This week there have been a couple of horrific news stories involving outlandish and upsetting activity. We’re talking major gross-out stuff here.
In Florida, in case you missed it, police were called to deal with two naked men along a causeway near Miami Beach, one of whom was chewing the face off the other. The attack was only stopped when the assailant was shot and killed by police.
More recently, in usually-staid Canada, the big, unavoidable story is that a disturbed individual in Montreal allegedly killed a man, carved him up and mailed body parts off. It’s quite sensational, with new developments every few hours, but here is an initial summary from the National Post.
There’s speculation that the Florida attacker may have wigged out on drugs, possibly LSD or something called called bath salts. That one was horrible, absolutely, but probably wasn’t premeditated or designed to draw attention. (And maybe people should be thoroughly warned to stay off the bath salts.)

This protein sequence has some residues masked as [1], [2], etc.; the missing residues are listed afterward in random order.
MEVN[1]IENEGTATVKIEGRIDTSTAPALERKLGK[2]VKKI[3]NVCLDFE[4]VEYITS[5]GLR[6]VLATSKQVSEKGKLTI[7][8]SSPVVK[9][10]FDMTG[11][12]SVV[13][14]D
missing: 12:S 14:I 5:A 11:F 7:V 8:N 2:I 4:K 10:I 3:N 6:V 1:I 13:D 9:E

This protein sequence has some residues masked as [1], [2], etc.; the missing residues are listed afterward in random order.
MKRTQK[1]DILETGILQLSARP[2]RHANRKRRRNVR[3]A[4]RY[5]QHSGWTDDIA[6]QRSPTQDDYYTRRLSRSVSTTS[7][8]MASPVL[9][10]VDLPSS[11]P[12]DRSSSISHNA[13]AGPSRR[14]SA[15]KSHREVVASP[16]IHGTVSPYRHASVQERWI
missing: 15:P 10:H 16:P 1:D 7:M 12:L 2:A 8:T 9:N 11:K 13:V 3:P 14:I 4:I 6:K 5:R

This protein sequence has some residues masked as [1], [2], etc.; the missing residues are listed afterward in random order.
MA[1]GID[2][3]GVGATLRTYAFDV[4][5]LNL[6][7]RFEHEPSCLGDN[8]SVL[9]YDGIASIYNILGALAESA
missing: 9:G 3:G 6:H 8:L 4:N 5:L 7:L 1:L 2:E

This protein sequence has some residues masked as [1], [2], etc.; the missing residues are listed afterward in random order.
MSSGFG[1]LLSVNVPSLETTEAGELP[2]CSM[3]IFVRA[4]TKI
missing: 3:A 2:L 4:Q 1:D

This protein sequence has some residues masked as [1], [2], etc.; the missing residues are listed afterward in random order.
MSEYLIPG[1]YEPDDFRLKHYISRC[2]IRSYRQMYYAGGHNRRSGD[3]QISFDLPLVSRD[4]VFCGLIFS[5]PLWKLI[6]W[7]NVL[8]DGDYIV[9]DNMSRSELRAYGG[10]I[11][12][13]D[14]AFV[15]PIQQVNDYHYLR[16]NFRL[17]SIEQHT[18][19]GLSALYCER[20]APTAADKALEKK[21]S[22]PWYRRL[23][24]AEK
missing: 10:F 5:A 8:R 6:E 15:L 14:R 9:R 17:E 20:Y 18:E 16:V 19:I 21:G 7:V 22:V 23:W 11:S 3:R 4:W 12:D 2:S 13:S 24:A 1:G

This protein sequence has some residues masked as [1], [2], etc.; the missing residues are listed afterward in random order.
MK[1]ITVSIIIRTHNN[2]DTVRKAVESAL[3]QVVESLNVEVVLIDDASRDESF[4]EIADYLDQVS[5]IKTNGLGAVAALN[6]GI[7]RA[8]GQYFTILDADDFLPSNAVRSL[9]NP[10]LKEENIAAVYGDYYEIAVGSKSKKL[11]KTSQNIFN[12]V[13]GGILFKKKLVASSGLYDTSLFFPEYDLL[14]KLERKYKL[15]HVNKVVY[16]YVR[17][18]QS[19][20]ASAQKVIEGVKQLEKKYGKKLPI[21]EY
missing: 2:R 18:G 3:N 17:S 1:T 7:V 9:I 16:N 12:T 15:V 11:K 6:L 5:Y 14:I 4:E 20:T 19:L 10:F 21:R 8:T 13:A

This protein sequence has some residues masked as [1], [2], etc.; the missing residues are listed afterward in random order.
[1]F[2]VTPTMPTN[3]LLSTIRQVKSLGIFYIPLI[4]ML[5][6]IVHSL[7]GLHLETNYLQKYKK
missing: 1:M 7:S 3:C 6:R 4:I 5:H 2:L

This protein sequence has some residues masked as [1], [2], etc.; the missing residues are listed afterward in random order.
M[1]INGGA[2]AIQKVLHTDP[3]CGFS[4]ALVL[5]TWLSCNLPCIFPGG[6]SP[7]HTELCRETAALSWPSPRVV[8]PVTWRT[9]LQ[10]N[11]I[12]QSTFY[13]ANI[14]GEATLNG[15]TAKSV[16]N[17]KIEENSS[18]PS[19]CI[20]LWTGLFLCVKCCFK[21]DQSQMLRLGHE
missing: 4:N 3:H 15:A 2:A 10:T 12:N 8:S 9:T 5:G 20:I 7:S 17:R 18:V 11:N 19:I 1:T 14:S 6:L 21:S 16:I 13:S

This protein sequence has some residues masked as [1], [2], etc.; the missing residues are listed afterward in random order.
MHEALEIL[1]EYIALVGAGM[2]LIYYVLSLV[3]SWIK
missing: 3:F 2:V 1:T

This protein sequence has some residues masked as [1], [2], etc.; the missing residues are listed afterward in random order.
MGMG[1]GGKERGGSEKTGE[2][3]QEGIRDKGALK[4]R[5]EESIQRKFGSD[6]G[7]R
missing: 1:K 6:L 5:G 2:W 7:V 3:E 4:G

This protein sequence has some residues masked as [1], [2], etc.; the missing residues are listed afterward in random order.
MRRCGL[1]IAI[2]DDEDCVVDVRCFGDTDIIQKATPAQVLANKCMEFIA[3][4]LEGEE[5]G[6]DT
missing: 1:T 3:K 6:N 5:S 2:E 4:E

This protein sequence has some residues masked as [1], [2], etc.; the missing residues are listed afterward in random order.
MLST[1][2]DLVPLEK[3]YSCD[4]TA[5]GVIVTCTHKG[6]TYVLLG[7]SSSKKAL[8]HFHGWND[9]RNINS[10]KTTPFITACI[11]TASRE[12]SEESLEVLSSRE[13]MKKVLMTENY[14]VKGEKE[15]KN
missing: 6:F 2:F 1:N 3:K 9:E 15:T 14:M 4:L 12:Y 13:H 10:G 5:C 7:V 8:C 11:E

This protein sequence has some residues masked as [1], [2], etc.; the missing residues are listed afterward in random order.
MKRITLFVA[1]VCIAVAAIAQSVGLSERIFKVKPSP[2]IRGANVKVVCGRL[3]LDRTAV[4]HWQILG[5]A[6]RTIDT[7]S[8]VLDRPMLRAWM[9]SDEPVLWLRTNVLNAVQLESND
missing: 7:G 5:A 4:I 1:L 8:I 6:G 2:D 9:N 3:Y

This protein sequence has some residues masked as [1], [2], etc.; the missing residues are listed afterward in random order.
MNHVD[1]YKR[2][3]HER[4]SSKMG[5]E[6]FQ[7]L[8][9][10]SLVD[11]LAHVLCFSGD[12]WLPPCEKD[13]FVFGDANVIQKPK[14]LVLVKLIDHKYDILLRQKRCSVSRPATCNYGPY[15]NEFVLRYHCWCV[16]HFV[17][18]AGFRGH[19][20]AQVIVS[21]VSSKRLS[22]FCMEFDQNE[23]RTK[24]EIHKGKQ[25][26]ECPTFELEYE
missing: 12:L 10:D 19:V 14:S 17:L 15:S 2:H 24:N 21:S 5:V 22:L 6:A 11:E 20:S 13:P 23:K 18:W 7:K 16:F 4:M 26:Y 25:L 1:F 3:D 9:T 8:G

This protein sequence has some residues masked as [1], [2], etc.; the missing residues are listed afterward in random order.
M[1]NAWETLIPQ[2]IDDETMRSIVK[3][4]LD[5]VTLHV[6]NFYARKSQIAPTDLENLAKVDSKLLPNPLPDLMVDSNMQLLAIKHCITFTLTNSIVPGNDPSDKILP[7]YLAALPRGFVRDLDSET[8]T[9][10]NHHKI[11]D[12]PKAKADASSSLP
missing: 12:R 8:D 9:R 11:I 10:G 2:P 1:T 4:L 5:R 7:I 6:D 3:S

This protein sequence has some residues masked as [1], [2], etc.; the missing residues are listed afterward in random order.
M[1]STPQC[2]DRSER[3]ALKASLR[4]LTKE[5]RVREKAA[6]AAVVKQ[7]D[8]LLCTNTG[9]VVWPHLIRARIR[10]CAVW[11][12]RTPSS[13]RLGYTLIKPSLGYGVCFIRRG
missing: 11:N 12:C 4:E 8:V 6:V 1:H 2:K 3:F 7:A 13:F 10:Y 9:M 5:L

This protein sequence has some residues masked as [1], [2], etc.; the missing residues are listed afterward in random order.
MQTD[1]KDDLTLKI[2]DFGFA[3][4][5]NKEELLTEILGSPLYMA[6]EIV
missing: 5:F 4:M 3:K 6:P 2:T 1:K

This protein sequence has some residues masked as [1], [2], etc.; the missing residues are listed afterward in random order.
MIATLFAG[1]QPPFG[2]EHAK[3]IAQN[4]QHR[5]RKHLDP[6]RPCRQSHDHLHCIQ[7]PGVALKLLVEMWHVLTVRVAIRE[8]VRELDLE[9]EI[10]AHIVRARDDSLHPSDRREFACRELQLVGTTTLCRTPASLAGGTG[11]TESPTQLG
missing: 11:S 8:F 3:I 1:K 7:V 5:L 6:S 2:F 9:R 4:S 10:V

This current Canada case screams “look at me!” – which is the question I want to ask in this post.
Would it be better if we stopped looking?
Not ignore the collection and reporting of basic information. But maybe tone the coverage down? Lose the voyeuristic drama?
There’s no shortage of coverage, which means if you want all the details, they are out there. I work part-time and generally focus on human interest material. So I don’t have to cover the horrible stories. But I’m also a concerned citizen and a consumer of news.
Fire safety teaches that a blaze cannot occur without fuel, oxygen and heat. Eliminate any one of those three elements and the fire goes out.
What if attention functions like oxygen for certain violent individuals? Would we be better served by downplaying their actions, prosecuting suspects quietly and locking the convicted away with scant fanfare? (Or treating them if they are mentally ill.)
It may be impossible to control public appetite for sensational content. But is it healthy to actually stoke those fires?
As always, your thoughts and comments are welcome.